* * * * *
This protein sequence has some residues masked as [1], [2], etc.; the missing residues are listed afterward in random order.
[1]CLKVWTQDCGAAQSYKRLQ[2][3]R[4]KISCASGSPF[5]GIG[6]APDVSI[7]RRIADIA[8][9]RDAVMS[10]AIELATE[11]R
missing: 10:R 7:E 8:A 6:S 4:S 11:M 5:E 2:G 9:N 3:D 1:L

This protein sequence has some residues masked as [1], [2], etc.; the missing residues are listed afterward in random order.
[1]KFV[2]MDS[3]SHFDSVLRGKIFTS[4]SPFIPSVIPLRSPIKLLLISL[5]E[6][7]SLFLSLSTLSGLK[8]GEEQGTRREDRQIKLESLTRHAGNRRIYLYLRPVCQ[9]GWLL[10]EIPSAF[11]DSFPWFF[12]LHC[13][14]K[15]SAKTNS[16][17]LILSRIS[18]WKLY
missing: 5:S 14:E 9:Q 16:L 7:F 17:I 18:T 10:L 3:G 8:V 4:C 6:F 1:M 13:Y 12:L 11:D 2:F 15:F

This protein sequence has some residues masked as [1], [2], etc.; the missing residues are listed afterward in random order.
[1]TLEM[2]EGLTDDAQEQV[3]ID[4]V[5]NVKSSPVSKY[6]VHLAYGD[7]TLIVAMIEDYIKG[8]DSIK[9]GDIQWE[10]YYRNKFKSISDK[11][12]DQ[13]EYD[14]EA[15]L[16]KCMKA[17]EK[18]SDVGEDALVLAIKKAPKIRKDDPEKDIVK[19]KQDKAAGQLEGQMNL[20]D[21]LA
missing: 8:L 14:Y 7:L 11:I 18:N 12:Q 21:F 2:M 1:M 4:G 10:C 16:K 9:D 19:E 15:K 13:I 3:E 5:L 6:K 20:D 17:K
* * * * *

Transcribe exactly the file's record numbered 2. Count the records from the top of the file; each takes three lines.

This protein sequence has some residues masked as [1], [2], etc.; the missing residues are listed afterward in random order.
[1]KFV[2]MDS[3]SHFDSVLRGKIFTS[4]SPFIPSVIPLRSPIKLLLISL[5]E[6][7]SLFLSLSTLSGLK[8]GEEQGTRREDRQIKLESLTRHAGNRRIYLYLRPVCQ[9]GWLL[10]EIPSAF[11]DSFPWFF[12]LHC[13][14]K[15]SAKTNS[16][17]LILSRIS[18]WKLY
missing: 5:S 14:E 9:Q 16:L 7:F 17:I 18:T 10:L 3:G 8:V 4:C 6:F 1:M 13:Y 12:L 11:D 2:F 15:F